Presentation #102.362 in the session Poster Session.
A surprising discovery has been the existence of compact systems of Earth to super-Earth sized planets. These multi-planet systems have nearly circular, coplanar orbits at distances of only ~ 0.01 – 0.1 AU, a region devoid of planets in our Solar System. Although compact systems are common, their origin remains debated.
Prior models of compact system origin assume that infall to the stellar disk ends before planets form. Infall of gas and grains occurs over the first few ×105 to 106 yr of a star’s life, as material flows into the circumstellar disk from a precursor molecular cloud. Our terrestrial planets completed their accretion in a few × 107 to 108 yr, long after the Sun’s infall phase. However, planets in compact systems may accrete in only ~ 102 to 104 yr, which is shorter than the infall timescale. Thus in compact systems, planet formation may occur during infall to the stellar disk, rather than after infall ended as previously assumed. Indeed, recent observations and other arguments now suggest that planet accretion may commence in disks as young as ~105 to 106 yr.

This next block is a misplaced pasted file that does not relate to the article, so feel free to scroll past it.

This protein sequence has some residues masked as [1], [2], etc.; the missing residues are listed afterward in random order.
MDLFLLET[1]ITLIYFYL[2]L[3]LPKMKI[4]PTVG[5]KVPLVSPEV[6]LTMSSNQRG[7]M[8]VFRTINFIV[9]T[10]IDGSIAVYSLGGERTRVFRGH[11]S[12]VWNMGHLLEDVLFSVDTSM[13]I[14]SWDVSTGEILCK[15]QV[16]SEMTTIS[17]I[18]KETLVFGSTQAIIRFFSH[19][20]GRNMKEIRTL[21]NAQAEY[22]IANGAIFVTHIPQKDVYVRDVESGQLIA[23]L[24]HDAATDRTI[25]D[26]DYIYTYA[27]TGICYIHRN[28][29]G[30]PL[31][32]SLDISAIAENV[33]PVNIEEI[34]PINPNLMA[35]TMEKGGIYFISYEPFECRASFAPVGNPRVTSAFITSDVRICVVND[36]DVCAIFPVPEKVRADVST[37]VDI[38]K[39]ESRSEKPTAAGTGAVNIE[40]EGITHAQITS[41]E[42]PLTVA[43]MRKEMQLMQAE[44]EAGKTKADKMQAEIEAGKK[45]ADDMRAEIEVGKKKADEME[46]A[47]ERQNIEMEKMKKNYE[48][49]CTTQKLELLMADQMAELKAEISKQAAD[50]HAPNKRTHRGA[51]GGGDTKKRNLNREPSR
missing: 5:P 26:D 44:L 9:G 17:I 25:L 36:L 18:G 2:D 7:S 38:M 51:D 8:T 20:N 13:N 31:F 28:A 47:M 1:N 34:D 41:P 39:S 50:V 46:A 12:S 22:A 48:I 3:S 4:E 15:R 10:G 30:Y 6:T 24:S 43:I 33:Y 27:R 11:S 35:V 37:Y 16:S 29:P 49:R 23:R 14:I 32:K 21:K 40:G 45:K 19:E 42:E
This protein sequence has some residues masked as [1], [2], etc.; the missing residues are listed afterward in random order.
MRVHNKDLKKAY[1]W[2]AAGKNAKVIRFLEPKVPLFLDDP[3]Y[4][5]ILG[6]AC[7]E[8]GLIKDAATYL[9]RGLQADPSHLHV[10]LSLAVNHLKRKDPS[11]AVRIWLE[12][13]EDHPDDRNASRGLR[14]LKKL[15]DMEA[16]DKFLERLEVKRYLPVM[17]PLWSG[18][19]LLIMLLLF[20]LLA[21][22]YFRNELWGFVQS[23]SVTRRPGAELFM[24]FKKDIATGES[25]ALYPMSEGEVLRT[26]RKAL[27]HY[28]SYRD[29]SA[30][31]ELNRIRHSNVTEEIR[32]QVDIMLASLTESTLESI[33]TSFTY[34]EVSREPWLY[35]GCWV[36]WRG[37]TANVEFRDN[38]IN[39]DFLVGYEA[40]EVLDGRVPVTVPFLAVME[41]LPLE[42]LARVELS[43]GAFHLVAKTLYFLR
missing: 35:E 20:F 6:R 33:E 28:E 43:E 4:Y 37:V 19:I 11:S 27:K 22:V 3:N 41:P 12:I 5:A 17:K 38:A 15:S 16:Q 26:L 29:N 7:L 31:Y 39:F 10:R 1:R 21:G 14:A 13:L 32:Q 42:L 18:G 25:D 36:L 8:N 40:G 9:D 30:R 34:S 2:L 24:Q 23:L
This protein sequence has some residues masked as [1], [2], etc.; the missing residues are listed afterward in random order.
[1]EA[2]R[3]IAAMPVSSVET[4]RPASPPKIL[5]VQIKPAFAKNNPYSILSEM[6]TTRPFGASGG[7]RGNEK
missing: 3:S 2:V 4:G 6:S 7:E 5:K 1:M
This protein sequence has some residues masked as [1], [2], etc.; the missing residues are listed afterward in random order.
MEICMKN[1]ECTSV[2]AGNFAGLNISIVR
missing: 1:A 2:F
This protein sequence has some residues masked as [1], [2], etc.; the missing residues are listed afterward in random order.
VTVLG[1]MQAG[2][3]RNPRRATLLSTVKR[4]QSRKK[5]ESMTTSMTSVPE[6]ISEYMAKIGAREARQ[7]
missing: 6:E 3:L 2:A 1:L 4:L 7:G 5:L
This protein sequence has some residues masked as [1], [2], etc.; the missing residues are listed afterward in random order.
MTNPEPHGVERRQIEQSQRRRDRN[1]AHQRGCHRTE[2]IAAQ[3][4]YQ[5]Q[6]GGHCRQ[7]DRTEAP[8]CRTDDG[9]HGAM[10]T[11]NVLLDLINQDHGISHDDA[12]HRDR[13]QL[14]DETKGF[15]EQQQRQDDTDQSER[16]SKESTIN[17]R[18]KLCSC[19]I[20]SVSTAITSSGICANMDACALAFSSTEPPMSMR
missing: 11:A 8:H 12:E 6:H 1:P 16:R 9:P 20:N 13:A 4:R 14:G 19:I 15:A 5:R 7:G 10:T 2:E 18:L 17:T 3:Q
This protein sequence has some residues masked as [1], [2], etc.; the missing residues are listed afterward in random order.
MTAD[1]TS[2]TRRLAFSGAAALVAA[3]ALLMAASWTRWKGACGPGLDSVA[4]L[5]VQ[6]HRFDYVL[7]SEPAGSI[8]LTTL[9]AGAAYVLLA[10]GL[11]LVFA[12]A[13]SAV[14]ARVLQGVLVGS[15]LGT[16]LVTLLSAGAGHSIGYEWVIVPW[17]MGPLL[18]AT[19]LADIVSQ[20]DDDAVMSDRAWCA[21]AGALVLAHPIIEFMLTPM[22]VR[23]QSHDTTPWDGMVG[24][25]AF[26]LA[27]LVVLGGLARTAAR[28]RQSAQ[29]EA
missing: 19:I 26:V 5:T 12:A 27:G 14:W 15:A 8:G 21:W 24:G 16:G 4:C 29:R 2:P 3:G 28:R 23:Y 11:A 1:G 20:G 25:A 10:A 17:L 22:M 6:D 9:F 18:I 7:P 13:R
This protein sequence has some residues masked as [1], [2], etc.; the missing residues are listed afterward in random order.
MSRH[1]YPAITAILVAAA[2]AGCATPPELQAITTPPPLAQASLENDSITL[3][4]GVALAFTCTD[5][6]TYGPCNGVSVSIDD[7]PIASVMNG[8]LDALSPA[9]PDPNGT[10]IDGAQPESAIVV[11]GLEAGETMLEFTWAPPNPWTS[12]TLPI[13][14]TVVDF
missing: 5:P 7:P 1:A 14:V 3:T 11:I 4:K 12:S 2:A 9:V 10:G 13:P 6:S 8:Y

Motivated by these findings, we propose and are developing a new model in which accretion that commences during stellar infall yields long-lived compact systems. As the cloud core collapses, gas and entrained grains flow into the disk. Solids that accrete into pebbles and larger particles decouple from the gas and build-up in the inner disk region supplied by the infall. The inner disk region becomes solid-enhanced, producing favorable conditions for the formation and survival of close-in planets, even with Type-I migration. In many systems, including perhaps our Solar System and those with long nebular lifetimes, planets formed during infall may well have been lost. However, we argue that key properties of compact systems may be most easily explained if they are surviving remnants of the infall era.
We present results of N-body simulations of planet accretion during infall that demonstrate that such planets may survive until the nebula disperses. We identify favorable parameter regimes for producing compact systems, and compare these to a model of disk evolution during infall and other constraints. Finally, we identify distinguishing features of compact systems produced during infall for comparison with observed systems. A key prediction is that such systems display a similar ratio between the planet system mass and the mass of the central star.